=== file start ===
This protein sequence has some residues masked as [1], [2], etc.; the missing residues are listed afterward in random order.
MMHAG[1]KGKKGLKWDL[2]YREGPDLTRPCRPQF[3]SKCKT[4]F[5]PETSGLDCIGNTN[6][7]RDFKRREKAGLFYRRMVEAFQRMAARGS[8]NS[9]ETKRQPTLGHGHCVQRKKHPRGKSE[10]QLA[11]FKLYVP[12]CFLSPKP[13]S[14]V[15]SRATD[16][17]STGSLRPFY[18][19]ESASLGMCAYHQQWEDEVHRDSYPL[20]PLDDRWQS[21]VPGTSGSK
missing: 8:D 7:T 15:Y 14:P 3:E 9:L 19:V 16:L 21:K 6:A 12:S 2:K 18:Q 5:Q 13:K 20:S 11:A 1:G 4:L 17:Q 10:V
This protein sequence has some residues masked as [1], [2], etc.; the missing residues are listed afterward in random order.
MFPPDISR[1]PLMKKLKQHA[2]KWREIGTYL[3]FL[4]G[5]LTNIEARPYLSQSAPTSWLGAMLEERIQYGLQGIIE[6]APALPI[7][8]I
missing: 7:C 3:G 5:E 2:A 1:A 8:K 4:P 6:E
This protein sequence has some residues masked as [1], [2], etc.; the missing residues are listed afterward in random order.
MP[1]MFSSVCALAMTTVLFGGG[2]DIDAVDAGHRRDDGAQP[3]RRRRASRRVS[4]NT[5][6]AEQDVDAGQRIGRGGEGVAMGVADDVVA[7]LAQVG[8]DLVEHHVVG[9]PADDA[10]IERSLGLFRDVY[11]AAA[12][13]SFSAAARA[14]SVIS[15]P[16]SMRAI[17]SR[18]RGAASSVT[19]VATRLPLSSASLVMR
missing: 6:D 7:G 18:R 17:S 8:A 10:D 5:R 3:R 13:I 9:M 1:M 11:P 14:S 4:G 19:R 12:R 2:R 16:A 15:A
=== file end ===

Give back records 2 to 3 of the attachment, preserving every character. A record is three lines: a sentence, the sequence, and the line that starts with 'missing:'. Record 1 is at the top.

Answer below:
This protein sequence has some residues masked as [1], [2], etc.; the missing residues are listed afterward in random order.
MFPPDISR[1]PLMKKLKQHA[2]KWREIGTYL[3]FL[4]G[5]LTNIEARPYLSQSAPTSWLGAMLEERIQYGLQGIIE[6]APALPI[7][8]I
missing: 7:C 3:G 5:E 2:A 1:A 8:K 4:P 6:E
This protein sequence has some residues masked as [1], [2], etc.; the missing residues are listed afterward in random order.
MP[1]MFSSVCALAMTTVLFGGG[2]DIDAVDAGHRRDDGAQP[3]RRRRASRRVS[4]NT[5][6]AEQDVDAGQRIGRGGEGVAMGVADDVVA[7]LAQVG[8]DLVEHHVVG[9]PADDA[10]IERSLGLFRDVY[11]AAA[12][13]SFSAAARA[14]SVIS[15]P[16]SMRAI[17]SR[18]RGAASSVT[19]VATRLPLSSASLVMR
missing: 6:D 7:G 18:R 17:S 8:A 10:D 5:R 3:R 13:I 9:M 1:M 11:P 14:S 4:G 19:R 12:R 2:R 16:A 15:A